Emotional Intelligence: Is It Inherited Or Learnt?
Emotional Intelligence: Is It Inherited Or Learnt?
EI expert, Ush Dhanak
Emotional intelligence is sometimes held up as the ‘x-factor’ in success; the special ingredient that defines the people who stand out in life; it’s what separates the leaders from the followers.
But is our level of emotional intelligence all mapped out for us when we’re born?
It is often said that we are born with our intelligence (IQ) level and I’ve heard the same applied to emotional intelligence.
The good news for those of you who may be struggling with emotional intelligence is that, from my own observations AND from the available evidence to back it up, the people who claim that it is inherited are wrong. Emotional intelligence can most definitely be learnt!
Far from having a fixed emotional intelligence ‘quota’, EQ is something that you can work on, improve, and learn to be more adept at; and, in doing so, you can increase the likelihood of success in business, relationships, and in life in general.
IQ vs. EQ
Your level of intelligence (IQ) changes little between the ages of 18 and 60. This is because it is mainly inherited, according to most insight on the matter; though childhood development and one’s environment are also thought to have some influence.
Emotional intelligence, on the other hand, is made up of a large set of skills that can be learnt and attributes that can be developed.
Any skill can be improved – from riding a bicycle to listening to people. This means that each of us can become more emotionally intelligent over time, if we choose to be. The key is that we must choose to change ourselves.
However, as you will see below, there is some complexity to this…it’s not as simple as it may seem at first.
Openness and readiness to change
Part of emotional intelligence is something we call personal agility.
This is the ability to anticipate and respond rapidly to changing conditions, take a proactive approach to change, and to anticipate challenges and opportunities. It involves a willingness to rethink past assumptions, and to willingly adapt to change.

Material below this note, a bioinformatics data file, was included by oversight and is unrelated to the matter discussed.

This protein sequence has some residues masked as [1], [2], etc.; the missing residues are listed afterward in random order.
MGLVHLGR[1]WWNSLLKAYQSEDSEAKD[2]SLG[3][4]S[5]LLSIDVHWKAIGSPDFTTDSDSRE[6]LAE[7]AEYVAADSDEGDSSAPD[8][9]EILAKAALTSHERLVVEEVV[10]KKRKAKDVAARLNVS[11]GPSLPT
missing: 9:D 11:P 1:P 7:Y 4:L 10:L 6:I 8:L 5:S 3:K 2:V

Choosing to become more emotionally intelligent requires some emotional intelligence in the first place – specifically in the area of being open and willing to change oneself!
One of the complexities of emotional intelligence is that there are so many attributes that contribute to it. In fact, it has been broken down into 26 separate attributes that span across self-awareness, self-management, social awareness, and relationships.
Most of us will possess more of some of these attributes and less of the others. But it would seem that people with more personal agility in particular will be more likely to improve other aspects of their emotional intelligence than those who are less welcoming of change.
If you have a ‘stubborn’ personality that is set in its ways, the door to raising emotional intelligence through personal change may be less likely to open.
Connecting the emotional with the rational
Anyone who is able to smile and stay calm in a crisis is doing a good job of modifying their behaviour and connecting the emotional brain with the rational brain.
People who are emotionally intelligent are able to strike a good balance between the emotional and rational parts of the brain. They have an element of control over this connection that those who struggle with EQ don’t have.
But neuroscience tells us that the brain is able to constantly develop, creating new neural pathways throughout our lives as we develop new skills; so the brain we have at 18 is not necessarily the same as the one we have at 60.
When we take information in through our primary senses, it first passes through the limbic system of the brain. This is the more primitive part, where emotions are generated; this is why our first reaction is often an emotional (and potentially ill-judged) one. We have not yet subjected the information to the ‘filter’ of our rational mind.
The more emotionally intelligent amongst us are able to create better control and communication between the rational and emotional centres of the brain.
But the neuroscience mentioned above means that we can all learn this skill, create new neural pathways between these centres and improve communication and control: in other words, we can learn emotionally intelligent skills and turn them into habits with repetition.
Studies on learning emotional intelligence
While comment and conjecture on emotional intelligence has been widespread in the past two decades, studies are few and far between.
One study led by cognitive scientist Delphine Nelis and published in Personality and Individual Differences examined the effects of four emotional intelligence training sessions over a four-week period on 20 college students; this group was compared with another group of 20 who received no EQ training.
The group who received the training demonstrated better ability to understand, analyse, express, and regulate their emotions and to understand the feelings of others. These improvements were not only observable immediately after the training – but six months later.
While the study group was very small and more research is required, it starts to back up what we have observed about the ability to learn emotional intelligence.
Improving your emotional intelligence has the power to improve outcomes in both your professional and personal life. It can lead to better results in academic and occupational pursuits, as well as helping you control stress and improve relationships.
If you need guidance on improving your emotional intelligence personally or within your organisation, email me at: firstname.lastname@example.org